I grew up in Simi Valley, CA, in a neighborhood with a huge stone synagogue. Many families on my block were Jewish. It always seemed like we were the only ones without a menorah displayed prominently in the front window. For many years I actually thought I was Jewish too, and begged my neighborhood friends to teach me words in Hebrew. We participated in many Hanukkah, Passover, and Sabbath celebrations with our friends who were happy to have us there to join them. Fast forward 30+ years to this year, when six-year-old Benjamin went to the book fair at school and came home with his wish list of books. Every single book was about Hanukkah! I asked him why, and he told me confidently that it was because we celebrate Hanukkah. I told him that we didn't, but he was quite sure that we celebrate it every year. Of course, we do play with dreidels every year, but that is hardly celebrating Hanukkah. His enthusiasm, and matter of fact assertion that we do indeed celebrate it, didn't wane even slightly for an entire week. And so that is how we found ourselves pulling out a menorah, making latkes, and spinning dreidels on the first evening of Hanukkah. Ben was beyond thrilled, and took his responsibility of lighting candles and reciting blessings quite seriously each evening.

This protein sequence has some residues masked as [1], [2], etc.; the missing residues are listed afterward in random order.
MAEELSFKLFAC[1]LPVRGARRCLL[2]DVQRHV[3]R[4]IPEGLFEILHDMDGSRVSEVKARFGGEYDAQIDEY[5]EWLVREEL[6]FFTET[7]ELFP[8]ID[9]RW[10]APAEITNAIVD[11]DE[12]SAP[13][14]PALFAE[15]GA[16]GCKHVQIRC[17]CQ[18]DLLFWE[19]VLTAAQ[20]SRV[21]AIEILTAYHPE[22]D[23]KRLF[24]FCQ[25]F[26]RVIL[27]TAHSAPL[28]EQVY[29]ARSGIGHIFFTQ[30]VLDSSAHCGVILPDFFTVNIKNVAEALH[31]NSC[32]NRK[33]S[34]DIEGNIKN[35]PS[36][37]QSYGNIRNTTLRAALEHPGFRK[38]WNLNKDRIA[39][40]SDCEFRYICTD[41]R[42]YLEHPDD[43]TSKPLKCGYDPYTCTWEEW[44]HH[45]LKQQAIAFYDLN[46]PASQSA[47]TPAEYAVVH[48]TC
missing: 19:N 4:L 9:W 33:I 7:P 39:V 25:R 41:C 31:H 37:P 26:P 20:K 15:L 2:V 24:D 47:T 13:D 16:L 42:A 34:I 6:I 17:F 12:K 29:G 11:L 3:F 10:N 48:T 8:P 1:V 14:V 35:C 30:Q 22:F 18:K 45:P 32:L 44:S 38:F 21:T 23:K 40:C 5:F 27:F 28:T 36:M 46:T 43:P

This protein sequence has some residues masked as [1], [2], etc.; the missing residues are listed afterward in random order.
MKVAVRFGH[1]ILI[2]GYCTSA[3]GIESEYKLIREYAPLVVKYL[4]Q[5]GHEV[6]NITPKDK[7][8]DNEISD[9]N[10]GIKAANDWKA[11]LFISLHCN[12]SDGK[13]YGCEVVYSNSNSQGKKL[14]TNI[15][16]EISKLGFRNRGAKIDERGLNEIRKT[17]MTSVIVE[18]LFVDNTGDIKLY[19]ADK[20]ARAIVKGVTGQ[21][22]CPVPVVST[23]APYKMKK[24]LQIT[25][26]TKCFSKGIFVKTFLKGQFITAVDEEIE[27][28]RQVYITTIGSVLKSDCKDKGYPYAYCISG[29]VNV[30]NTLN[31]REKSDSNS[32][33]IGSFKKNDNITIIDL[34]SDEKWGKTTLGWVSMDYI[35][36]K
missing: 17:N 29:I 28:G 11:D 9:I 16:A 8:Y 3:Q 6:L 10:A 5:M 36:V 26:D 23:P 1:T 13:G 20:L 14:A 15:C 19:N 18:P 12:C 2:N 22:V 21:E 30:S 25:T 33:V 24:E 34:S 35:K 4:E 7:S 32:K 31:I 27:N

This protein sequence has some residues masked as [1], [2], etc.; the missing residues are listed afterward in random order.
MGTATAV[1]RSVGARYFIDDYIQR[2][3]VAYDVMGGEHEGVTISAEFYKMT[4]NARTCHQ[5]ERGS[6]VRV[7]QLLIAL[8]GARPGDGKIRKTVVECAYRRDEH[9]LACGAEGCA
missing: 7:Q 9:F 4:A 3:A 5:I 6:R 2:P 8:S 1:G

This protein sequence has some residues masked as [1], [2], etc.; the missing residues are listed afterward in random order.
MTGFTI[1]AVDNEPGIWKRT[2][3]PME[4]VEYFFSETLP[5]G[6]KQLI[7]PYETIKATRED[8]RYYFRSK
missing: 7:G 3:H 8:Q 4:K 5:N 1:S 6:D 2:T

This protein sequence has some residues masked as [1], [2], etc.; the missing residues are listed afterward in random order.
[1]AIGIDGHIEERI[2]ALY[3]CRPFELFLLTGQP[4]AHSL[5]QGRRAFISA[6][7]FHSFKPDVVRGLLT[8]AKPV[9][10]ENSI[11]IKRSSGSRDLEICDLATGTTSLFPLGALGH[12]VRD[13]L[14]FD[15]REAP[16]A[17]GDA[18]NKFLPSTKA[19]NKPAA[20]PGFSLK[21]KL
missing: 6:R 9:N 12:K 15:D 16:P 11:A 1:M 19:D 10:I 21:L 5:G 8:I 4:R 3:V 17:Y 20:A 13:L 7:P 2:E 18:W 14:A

Nathan was pretty excited to find out that there were eight nights of gifts. Basically I just gave them what would have normally gone into their stockings. Considering last year was the first year we ever had stockings, I don't think they'll miss it this year.
Benjamin's first grade class does quite a bit of cooking. This week they made potato latkes, and Ben was insisted we do it at home as well, with some sour cream (which they loved) and applesauce (not so much).
Of course there was plenty of playing with dreidels. For our gelt we used little teddy bears instead of pennies or chocolate coins.
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